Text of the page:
Why This Year Will Have the Lowest Number of Holiday Parties

Despite the recovered economy, holiday parties aren't top-of-mind for companies.
By: | November 21, 2018 • 2 min read

Do you plan on throwing any holiday ragers this year? According to research from Challenger, Gray & Christmas, 65 percent of companies plan to host a holiday party, the lowest percentage since 2009 (at 62 percent). The global outplacement consultancy has been conducting a holiday survey for more than a decade and finds this year’s results to be less than joyous.

This year, approximately 27 percent of companies said they never throw holiday parties … last year only 11 percent said the same.

“The low number of corporate celebrations does not appear to be due to economic reasons. Companies are sitting on tax savings and generally report a thriving economy,” said Andrew Challenger, vice president of Challenger, Gray & Christmas, Inc.

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He added that in the years since they’ve conducted this survey, they’ve never seen so many companies report that they never have holiday parties.

“The number could be due to several factors, including potential liability following the #MeToo movement,” he said.

Among the companies that plan on having a party, more than half (58 percent) have either already addressed or plan to address unacceptable behaviors in the wake of #Metoo. Nearly 40 percent, however, have no plans to address it.

“Other reasons for fewer holiday parties could include that a company’s workforce is primarily remote and it’s too difficult to gather for a holiday party, or perhaps companies are having parties at other times of the year,” said Challenger. “However, the fact that nearly 60 percent of companies that are having parties have real concerns about inappropriate behavior shows that HR departments nationwide are responding to this particular issue.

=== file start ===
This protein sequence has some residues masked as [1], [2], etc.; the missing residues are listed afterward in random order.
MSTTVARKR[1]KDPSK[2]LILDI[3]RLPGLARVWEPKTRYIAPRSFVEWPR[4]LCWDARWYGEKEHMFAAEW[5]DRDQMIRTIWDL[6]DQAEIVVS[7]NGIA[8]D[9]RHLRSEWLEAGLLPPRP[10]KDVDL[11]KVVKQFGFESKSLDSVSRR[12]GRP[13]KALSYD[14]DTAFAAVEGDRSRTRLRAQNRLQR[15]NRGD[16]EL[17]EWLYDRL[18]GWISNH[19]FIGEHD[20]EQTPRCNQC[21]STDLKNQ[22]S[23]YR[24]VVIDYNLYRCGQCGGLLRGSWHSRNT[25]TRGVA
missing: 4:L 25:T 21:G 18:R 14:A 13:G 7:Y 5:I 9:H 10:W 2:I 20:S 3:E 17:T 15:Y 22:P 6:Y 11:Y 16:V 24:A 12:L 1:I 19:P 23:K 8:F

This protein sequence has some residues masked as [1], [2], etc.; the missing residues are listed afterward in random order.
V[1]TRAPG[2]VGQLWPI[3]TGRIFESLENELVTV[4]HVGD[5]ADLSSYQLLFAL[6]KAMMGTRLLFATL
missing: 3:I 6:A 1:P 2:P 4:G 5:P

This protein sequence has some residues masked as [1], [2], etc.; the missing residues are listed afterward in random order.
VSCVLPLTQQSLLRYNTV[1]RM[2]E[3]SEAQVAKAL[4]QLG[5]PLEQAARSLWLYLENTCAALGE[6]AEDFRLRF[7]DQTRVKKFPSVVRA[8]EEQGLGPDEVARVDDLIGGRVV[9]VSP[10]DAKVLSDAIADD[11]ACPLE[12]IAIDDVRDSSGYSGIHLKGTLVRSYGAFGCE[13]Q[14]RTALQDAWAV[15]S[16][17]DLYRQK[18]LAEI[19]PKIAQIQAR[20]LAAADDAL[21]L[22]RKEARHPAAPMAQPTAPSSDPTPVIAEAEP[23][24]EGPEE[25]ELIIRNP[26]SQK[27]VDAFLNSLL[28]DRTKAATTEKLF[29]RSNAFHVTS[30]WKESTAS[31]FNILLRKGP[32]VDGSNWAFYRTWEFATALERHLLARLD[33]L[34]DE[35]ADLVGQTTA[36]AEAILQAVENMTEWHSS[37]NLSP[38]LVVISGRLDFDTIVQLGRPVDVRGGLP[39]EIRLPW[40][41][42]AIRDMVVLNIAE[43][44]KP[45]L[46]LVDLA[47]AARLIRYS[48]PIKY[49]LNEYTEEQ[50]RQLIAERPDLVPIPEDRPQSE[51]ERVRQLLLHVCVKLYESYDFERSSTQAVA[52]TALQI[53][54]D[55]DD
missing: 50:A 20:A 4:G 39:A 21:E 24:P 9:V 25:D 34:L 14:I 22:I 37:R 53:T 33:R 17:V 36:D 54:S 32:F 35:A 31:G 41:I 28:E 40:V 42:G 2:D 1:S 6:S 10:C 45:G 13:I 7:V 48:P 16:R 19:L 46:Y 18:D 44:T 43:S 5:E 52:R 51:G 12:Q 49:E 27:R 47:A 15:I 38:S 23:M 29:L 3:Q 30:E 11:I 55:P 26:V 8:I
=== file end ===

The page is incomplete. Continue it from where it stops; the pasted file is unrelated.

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The response to these concerns may be eliminating the party altogether, he added.

Of the companies planning to host parties, nearly a quarter plan to increase the budget, and more than one-third will have it on-site. Fewer than half will serve alcohol (48.5 percent) and only 30 percent will allow their employees to invite a partner or family.

“The holiday party should be a time to celebrate the accomplishments of your workers as well as unite and gather as a team,” said Challenger. “Hopefully, for companies that are not having holiday get-togethers this year, they have other ways to recognize their people, so crucial to building morale and a positive culture.”

Danielle Westermann King, staff writer for HRE, received her bachelor’s degree in English from Temple University. She has written and edited articles for various print and online healthcare publications and is now setting her sights on human resources. She can be reached at [email protected]

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